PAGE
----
Obama’s Foreign Policy is One of Hypocrisy and Harm
In his State of the Union Address on Tuesday evening, President Obama hailed the success of his diplomacy in addressing various global problems. Curiously, while the diplomacy has continued, the problems it has supposedly been addressing have all become more difficult. Taken issue by issue, there is little that warrants such self-praise. In the discussions with Iran over its nuclear program, there seems to be considerable disagreement on what the agreement says. This is never a good thing on a matter like this. Obama claims that his diplomacy has placed the first limits on Iran’s program, while Iran claims that it has obtained the West’s capitulation to its interests. We will certainly find out in the next few months, probably when Iran denies it has agreed to anything at all. Obama has said he will lead the call for stiffer sanctions if this turns out to be the case, but his track record to date suggests that he will do no such thing, and simply hit his favorite “Restart” button, asserting the need for new negotiations.
On Syria, Obama claims that his diplomacy has produced substantial progress, but there is no evidence for this either. The killing goes on as before, only about 4 percent of the chemical weapons have actually been moved from their storage places, and the Geneva negotiations on Syria’s fate are going nowhere. When those talks collapse, apart from seeking to fix blame on someone else, what does Obama do? Send John Kerry back to the negotiating table? Who’s going to take that seriously?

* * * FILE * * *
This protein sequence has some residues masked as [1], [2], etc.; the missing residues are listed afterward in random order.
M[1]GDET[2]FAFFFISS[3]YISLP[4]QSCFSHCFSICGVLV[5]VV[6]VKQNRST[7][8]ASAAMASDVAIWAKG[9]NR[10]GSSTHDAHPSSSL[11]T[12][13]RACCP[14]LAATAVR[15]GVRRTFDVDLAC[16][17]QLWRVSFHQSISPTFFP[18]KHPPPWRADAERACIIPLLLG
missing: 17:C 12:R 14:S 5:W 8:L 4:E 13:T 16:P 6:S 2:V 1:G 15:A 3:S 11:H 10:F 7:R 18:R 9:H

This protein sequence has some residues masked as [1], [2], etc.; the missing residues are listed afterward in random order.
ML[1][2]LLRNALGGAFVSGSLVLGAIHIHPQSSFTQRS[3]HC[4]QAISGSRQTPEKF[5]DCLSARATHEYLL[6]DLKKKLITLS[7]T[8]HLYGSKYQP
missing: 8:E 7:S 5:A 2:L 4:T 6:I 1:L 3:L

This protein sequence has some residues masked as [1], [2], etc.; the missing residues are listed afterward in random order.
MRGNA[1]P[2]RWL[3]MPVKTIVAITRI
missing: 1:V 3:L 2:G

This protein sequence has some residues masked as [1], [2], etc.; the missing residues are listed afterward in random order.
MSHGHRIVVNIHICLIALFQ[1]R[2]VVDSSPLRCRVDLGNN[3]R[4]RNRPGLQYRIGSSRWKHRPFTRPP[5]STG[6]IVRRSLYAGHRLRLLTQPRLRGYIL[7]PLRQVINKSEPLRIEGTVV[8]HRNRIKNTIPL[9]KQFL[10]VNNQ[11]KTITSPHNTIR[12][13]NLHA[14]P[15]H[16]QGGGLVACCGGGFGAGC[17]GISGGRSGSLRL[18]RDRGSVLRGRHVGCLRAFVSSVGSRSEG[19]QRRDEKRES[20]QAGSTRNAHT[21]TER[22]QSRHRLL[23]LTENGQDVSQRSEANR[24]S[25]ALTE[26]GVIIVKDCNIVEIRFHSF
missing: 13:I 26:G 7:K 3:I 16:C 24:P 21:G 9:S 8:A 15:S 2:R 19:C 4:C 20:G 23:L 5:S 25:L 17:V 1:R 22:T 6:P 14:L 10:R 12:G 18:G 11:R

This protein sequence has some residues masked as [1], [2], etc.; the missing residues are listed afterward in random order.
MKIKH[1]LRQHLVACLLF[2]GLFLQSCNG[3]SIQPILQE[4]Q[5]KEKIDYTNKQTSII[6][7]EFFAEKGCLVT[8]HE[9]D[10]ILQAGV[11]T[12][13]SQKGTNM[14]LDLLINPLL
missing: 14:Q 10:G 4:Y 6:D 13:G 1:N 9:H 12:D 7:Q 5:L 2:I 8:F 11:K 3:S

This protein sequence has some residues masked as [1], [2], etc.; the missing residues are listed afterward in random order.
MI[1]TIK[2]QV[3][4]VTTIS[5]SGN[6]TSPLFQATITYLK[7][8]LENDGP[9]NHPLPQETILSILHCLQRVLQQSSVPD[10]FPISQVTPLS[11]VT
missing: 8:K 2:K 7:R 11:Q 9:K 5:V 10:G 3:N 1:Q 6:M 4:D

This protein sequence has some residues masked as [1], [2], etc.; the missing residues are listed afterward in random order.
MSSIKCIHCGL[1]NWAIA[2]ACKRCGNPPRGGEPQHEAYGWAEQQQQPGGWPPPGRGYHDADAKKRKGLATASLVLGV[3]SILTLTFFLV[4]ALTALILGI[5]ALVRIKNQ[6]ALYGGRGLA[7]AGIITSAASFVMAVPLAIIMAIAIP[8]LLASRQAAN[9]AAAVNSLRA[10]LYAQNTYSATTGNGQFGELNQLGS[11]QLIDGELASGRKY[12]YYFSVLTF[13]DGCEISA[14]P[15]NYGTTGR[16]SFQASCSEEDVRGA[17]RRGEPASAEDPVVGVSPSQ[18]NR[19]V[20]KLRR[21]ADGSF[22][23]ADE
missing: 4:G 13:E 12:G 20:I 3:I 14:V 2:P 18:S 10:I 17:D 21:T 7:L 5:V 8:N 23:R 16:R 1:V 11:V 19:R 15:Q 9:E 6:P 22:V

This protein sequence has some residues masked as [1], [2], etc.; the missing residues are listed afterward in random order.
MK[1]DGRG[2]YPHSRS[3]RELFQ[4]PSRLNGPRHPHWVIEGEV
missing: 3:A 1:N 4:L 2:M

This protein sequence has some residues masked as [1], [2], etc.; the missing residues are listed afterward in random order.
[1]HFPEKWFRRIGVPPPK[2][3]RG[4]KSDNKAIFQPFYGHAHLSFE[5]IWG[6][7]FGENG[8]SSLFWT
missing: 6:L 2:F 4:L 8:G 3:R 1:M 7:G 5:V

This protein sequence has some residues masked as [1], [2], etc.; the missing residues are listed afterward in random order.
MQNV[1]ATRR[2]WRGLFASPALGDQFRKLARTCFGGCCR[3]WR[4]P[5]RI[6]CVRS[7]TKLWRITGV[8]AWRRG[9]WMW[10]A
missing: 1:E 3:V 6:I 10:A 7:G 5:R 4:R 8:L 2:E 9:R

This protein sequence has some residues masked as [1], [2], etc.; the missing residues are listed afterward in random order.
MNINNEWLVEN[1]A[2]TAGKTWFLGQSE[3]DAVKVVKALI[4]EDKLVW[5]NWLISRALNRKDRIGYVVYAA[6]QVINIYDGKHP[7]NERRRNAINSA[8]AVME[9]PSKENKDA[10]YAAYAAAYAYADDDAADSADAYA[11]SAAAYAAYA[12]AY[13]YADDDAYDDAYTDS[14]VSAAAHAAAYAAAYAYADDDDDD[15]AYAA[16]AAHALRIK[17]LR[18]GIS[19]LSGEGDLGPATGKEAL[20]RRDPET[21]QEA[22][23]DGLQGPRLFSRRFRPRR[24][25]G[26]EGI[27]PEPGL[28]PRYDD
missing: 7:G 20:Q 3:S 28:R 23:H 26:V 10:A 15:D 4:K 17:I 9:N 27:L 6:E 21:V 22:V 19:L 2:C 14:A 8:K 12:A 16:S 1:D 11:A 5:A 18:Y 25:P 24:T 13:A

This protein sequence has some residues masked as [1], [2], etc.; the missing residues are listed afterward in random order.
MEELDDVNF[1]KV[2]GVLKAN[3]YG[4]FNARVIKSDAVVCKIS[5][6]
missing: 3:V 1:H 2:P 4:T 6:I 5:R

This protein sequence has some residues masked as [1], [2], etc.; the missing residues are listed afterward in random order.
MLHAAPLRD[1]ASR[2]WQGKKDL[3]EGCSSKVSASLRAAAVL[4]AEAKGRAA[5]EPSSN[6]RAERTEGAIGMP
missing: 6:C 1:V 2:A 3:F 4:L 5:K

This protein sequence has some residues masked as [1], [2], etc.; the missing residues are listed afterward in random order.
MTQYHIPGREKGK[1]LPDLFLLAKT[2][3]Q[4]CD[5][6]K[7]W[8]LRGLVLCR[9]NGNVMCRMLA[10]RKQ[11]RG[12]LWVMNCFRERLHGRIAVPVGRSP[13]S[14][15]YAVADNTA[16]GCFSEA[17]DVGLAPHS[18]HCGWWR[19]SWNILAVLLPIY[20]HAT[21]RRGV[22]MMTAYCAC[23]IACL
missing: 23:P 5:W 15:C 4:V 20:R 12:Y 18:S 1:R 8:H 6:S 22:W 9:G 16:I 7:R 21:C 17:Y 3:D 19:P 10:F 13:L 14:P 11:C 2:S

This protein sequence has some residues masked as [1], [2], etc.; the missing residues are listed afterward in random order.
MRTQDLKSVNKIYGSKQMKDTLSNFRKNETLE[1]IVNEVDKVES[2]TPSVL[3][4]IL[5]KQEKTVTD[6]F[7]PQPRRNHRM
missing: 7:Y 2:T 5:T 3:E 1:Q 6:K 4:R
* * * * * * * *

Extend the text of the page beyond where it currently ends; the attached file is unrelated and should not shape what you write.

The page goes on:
Secretary Kerry is expected to offer his “framework” for resolving the century-old Arab-Israeli conflict in the next few weeks. It is hard to understand how he can believe that will advance the cause of peace since the Palestinians have been quite insistent that while they will pocket any concessions he makes on behalf of the Israelis, they will not agree to making an actual peace.
Kerry’s “framework” is destined to fail because it must do one of three things relative to the last such offering, the “Clinton parameters”: It must either 1) reiterate them, 2) move toward Israel’s position, or 3) move toward the Palestinians’ position. The Palestinians rejected the first option when Clinton presented it, and fortiori, they will reject the second. The real problem is that if Kerry chooses option 3, by rewarding them for their intransigence thirteen years ago, Kerry should also expect the Palestinians to pocket the additional concessions he will give them and then reject his “framework.”
The result, as predicted by people who actually understand the region, is that his diplomacy will have made this problem, like the Iranian nuclear program and the Syrian conflict, more difficult to address. Rumors about what the Kerry “framework” contains suggest that it isn’t as foolish as one might expect given his other initiatives, but if it includes even a limited “right of return” he will render the Arab-Israeli problem permanently unsolvable.
Presenting his “framework” also backs Kerry into a corner. He cannot change his offering once it is announced without acknowledging that it was yet another major mistake. But if it is rejected, what does he do then?